Beautiful hills, views, and trails, immediately accessible from Wenatchee. It’s short to get there and sweet to walk. Look for native flowers along the foothills.
Maps: See the map below for more information or consult USGS 7.5 minute series: Wenatchee.
Note: Our map is overlaid with a mountain-biking/trail-running route that overlaps most of the hiking route described above but is a few miles longer.
Activity: Hiking, Family Fun, Wildflowers, Mountain Biking, Trail Running
Nearest Town: Wenatchee
Skill Level: 2
Fitness Level: 2
Distance: 7.2 to 7.7 miles total. Make it shorter by walking as far as time or energy allows before retracing your steps.
Elevation Gain: 850 to 900 feet.
Recommended Season: Early April to early July, and mid-September to November. Most years the wildflowers are wonderful between mid April and early June. Most of these trails are closed from December 1 until April 1.
Access: At the intersection of Fifth Street and Western Avenue in Wenatchee, head west (uphill) on Fifth Street for about 0.6 miles until the road hooks hard to the left (south) and becomes Number One Canyon Road. Carry on about 0.4 miles to where Sage Hills Road splits off to the right. Park here on the right (north) side of Number One Road. There is a small gravel pull-off that can easily accommodate 6 or 7 cars if users park efficiently. Note: The old parking area at the end of Sage Hills Road is now closed and posted with ‘No Parking’ signs. You can be ticketed and neighbors will happily call a towing company if you park there. Avoid this old spot, park at the spot mentioned above, and walk an extra 0.2 miles to the trailhead.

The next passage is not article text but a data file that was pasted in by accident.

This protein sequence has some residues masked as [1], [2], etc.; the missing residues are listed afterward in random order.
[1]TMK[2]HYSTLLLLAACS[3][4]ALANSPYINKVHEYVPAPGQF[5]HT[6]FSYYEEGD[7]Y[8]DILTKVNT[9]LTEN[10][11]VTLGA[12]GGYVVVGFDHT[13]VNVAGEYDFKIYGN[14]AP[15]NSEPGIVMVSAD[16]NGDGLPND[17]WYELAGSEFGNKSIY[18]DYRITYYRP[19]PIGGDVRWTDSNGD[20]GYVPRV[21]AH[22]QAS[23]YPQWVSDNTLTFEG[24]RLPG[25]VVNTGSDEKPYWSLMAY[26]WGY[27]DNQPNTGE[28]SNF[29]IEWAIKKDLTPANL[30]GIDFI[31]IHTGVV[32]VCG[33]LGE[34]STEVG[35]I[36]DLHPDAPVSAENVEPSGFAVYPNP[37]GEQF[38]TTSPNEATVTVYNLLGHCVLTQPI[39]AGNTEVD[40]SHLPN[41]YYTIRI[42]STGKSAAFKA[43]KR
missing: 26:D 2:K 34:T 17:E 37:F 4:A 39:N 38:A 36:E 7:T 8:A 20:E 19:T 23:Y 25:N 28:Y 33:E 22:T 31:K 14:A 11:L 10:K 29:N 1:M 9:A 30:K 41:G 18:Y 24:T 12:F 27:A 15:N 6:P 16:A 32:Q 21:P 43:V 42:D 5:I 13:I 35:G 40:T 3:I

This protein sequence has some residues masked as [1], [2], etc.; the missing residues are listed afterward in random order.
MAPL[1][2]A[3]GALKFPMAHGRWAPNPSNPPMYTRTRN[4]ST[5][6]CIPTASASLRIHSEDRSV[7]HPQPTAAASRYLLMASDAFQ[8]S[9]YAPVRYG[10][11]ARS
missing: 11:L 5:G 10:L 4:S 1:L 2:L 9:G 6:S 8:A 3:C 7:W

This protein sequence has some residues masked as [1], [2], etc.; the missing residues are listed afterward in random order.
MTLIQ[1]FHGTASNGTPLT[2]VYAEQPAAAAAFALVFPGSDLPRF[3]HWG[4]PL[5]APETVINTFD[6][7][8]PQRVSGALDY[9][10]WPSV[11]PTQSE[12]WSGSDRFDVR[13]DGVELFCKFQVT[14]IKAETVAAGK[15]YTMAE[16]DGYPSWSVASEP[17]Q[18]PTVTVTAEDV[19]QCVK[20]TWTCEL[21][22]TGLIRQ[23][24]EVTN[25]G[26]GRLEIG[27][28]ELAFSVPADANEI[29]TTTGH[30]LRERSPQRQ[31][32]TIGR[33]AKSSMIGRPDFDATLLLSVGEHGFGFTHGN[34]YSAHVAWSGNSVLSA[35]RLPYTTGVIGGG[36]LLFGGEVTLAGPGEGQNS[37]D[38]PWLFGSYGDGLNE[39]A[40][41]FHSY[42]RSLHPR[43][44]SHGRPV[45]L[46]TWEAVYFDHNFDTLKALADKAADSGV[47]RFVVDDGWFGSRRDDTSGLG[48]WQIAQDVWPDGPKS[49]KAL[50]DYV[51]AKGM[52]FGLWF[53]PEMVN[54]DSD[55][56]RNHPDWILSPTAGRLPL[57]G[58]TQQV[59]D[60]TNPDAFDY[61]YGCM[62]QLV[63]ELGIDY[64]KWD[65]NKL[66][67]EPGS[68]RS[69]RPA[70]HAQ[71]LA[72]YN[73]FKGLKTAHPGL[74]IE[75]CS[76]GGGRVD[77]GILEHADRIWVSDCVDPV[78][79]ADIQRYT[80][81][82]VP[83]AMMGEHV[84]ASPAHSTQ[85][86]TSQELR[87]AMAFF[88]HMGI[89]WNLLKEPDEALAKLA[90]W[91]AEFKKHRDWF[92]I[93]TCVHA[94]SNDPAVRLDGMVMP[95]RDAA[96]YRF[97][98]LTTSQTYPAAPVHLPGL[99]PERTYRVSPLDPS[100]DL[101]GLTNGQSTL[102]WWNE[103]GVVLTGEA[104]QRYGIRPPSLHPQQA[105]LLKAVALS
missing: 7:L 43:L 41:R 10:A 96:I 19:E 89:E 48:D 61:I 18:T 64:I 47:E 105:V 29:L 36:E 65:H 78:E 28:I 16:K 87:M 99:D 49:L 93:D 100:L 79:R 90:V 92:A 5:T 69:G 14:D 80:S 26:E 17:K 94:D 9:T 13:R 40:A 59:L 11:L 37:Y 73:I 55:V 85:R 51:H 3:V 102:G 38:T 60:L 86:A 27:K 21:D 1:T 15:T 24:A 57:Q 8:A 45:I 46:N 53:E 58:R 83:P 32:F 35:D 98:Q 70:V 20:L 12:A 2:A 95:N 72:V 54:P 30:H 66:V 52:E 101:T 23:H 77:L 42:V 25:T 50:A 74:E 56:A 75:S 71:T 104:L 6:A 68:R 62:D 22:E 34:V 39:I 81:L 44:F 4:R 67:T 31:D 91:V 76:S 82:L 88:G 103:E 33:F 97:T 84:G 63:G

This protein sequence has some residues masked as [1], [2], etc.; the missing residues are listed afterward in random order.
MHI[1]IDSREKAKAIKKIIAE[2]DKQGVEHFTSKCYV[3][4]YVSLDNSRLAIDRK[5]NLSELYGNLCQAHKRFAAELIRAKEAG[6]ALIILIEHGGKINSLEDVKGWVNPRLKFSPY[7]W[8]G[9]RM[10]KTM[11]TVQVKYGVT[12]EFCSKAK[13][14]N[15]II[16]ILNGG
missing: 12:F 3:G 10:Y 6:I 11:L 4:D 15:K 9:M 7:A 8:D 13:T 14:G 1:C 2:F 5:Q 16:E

–Follow Sage Hills Road. Almost immediately the road Ys. Take the right fork and walk to a cul-de-sac at the end of pavement (0.2 miles).
–The Lester Trail starts at right side of cul-de-sac. Follow it uphill and then along the flats until you intersect a decommissioned road being restored on the Chelan-Douglas Land Trust property (0.4 miles). Remain on the trail, which at this point locals call The Sage Hills Trail.
–After another 0.4 miles, you’ll hit a trail intersection. Go straight and then climb uphill on a trail with several switchbacks that eventually cuts under a rock outcrop. Note: This section of trail was built in 2006 and the old, direct trail up the gut of the draw before you was decommissioned because it eroded badly. Please use the new trail.
–In 0.7 miles you you’ll come to a saddle (elevation 1,360 feet) where five trails come together (called Five Trail Saddle). A hard right leads to private property, second right drops into the Broadview development after 0.5 miles, third right is the trail you want, a hard left goes up a steep ridge and is being decommissioned by the PUD.